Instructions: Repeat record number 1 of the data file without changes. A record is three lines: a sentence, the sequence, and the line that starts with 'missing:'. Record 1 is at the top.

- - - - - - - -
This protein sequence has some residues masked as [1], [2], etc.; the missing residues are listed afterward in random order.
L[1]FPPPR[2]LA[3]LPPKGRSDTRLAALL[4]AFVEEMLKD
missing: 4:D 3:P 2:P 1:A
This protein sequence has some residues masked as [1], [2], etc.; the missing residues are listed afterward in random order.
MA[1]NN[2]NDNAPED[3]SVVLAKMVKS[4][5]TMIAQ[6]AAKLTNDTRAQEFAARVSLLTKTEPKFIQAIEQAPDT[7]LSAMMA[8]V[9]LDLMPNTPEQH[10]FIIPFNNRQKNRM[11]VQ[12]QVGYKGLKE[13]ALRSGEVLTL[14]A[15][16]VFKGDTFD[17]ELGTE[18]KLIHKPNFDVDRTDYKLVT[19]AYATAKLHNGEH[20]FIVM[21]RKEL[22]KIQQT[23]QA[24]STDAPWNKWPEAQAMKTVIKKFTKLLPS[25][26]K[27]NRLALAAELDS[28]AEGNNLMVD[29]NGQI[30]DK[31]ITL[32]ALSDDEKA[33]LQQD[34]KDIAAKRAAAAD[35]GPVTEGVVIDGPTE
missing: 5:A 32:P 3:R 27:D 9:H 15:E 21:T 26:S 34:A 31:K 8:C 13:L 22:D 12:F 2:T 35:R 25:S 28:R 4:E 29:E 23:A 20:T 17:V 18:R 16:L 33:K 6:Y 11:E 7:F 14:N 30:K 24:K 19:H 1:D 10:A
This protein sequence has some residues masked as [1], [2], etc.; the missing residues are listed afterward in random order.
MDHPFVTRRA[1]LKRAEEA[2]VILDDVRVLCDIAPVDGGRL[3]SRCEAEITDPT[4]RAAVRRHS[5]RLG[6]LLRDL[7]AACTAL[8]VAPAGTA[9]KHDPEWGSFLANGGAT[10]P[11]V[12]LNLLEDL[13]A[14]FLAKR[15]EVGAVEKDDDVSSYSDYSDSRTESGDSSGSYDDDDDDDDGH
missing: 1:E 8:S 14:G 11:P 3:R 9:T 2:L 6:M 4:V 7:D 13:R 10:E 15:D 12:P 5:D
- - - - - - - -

This protein sequence has some residues masked as [1], [2], etc.; the missing residues are listed afterward in random order.
L[1]FPPPR[2]LA[3]LPPKGRSDTRLAALL[4]AFVEEMLKD
missing: 4:D 3:P 2:P 1:A